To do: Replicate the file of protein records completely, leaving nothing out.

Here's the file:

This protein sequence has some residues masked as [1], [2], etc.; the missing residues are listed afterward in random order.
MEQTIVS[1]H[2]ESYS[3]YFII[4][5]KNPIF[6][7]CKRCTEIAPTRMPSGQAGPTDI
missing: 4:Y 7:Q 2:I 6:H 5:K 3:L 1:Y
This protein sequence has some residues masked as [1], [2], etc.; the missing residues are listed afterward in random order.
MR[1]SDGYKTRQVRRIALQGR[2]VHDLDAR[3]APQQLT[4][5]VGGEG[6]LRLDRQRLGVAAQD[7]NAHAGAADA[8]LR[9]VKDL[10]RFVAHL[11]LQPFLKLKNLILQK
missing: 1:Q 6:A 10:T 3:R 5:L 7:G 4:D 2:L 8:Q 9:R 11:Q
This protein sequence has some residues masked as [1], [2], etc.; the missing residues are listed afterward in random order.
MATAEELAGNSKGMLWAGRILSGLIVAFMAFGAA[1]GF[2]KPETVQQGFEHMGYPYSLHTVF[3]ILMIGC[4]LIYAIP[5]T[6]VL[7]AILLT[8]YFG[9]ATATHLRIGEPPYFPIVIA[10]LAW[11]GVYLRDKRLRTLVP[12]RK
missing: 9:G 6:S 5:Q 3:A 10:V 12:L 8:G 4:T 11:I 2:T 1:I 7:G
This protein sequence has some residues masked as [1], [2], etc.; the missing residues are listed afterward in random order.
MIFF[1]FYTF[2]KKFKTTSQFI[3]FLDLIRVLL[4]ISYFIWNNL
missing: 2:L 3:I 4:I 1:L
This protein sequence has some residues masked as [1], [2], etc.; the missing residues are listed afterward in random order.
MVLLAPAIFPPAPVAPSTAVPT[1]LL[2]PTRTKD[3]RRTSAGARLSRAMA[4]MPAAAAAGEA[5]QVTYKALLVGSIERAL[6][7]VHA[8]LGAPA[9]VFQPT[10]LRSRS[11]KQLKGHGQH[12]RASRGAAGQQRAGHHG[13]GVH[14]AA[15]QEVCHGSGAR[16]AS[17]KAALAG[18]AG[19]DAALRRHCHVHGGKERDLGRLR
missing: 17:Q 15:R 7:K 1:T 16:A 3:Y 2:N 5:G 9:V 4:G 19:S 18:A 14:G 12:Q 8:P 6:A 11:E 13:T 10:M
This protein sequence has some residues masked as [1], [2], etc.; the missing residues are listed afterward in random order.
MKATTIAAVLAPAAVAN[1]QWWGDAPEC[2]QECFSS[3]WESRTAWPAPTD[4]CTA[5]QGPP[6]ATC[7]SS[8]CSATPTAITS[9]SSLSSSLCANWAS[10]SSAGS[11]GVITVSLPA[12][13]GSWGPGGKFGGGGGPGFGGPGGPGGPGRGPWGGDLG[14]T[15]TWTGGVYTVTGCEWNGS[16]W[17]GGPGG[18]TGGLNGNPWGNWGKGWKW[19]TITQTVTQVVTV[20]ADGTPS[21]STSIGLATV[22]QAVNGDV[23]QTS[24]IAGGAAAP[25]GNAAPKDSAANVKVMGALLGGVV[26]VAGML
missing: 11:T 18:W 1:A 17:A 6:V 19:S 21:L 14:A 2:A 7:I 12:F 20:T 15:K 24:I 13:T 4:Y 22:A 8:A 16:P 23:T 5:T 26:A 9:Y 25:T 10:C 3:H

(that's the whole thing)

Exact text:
This protein sequence has some residues masked as [1], [2], etc.; the missing residues are listed afterward in random order.
MEQTIVS[1]H[2]ESYS[3]YFII[4][5]KNPIF[6][7]CKRCTEIAPTRMPSGQAGPTDI
missing: 4:Y 7:Q 2:I 6:H 5:K 3:L 1:Y
This protein sequence has some residues masked as [1], [2], etc.; the missing residues are listed afterward in random order.
MR[1]SDGYKTRQVRRIALQGR[2]VHDLDAR[3]APQQLT[4][5]VGGEG[6]LRLDRQRLGVAAQD[7]NAHAGAADA[8]LR[9]VKDL[10]RFVAHL[11]LQPFLKLKNLILQK
missing: 1:Q 6:A 10:T 3:R 5:L 7:G 4:D 2:L 8:Q 9:R 11:Q
This protein sequence has some residues masked as [1], [2], etc.; the missing residues are listed afterward in random order.
MATAEELAGNSKGMLWAGRILSGLIVAFMAFGAA[1]GF[2]KPETVQQGFEHMGYPYSLHTVF[3]ILMIGC[4]LIYAIP[5]T[6]VL[7]AILLT[8]YFG[9]ATATHLRIGEPPYFPIVIA[10]LAW[11]GVYLRDKRLRTLVP[12]RK
missing: 9:G 6:S 5:Q 3:A 10:V 12:L 8:G 4:T 11:I 2:T 1:I 7:G
This protein sequence has some residues masked as [1], [2], etc.; the missing residues are listed afterward in random order.
MIFF[1]FYTF[2]KKFKTTSQFI[3]FLDLIRVLL[4]ISYFIWNNL
missing: 2:L 3:I 4:I 1:L
This protein sequence has some residues masked as [1], [2], etc.; the missing residues are listed afterward in random order.
MVLLAPAIFPPAPVAPSTAVPT[1]LL[2]PTRTKD[3]RRTSAGARLSRAMA[4]MPAAAAAGEA[5]QVTYKALLVGSIERAL[6][7]VHA[8]LGAPA[9]VFQPT[10]LRSRS[11]KQLKGHGQH[12]RASRGAAGQQRAGHHG[13]GVH[14]AA[15]QEVCHGSGAR[16]AS[17]KAALAG[18]AG[19]DAALRRHCHVHGGKERDLGRLR
missing: 17:Q 15:R 7:K 1:T 16:A 3:Y 2:N 5:G 9:V 4:G 19:S 18:A 14:G 12:Q 8:P 6:A 11:E 13:T 10:M
This protein sequence has some residues masked as [1], [2], etc.; the missing residues are listed afterward in random order.
MKATTIAAVLAPAAVAN[1]QWWGDAPEC[2]QECFSS[3]WESRTAWPAPTD[4]CTA[5]QGPP[6]ATC[7]SS[8]CSATPTAITS[9]SSLSSSLCANWAS[10]SSAGS[11]GVITVSLPA[12][13]GSWGPGGKFGGGGGPGFGGPGGPGGPGRGPWGGDLG[14]T[15]TWTGGVYTVTGCEWNGS[16]W[17]GGPGG[18]TGGLNGNPWGNWGKGWKW[19]TITQTVTQVVTV[20]ADGTPS[21]STSIGLATV[22]QAVNGDV[23]QTS[24]IAGGAAAP[25]GNAAPKDSAANVKVMGALLGGVV[26]VAGML
missing: 11:T 18:W 1:A 17:A 6:V 19:S 21:L 14:A 2:A 7:I 12:F 20:T 15:K 24:I 13:T 4:Y 22:A 8:A 16:P 23:T 5:T 26:A 9:Y 25:T 10:C 3:H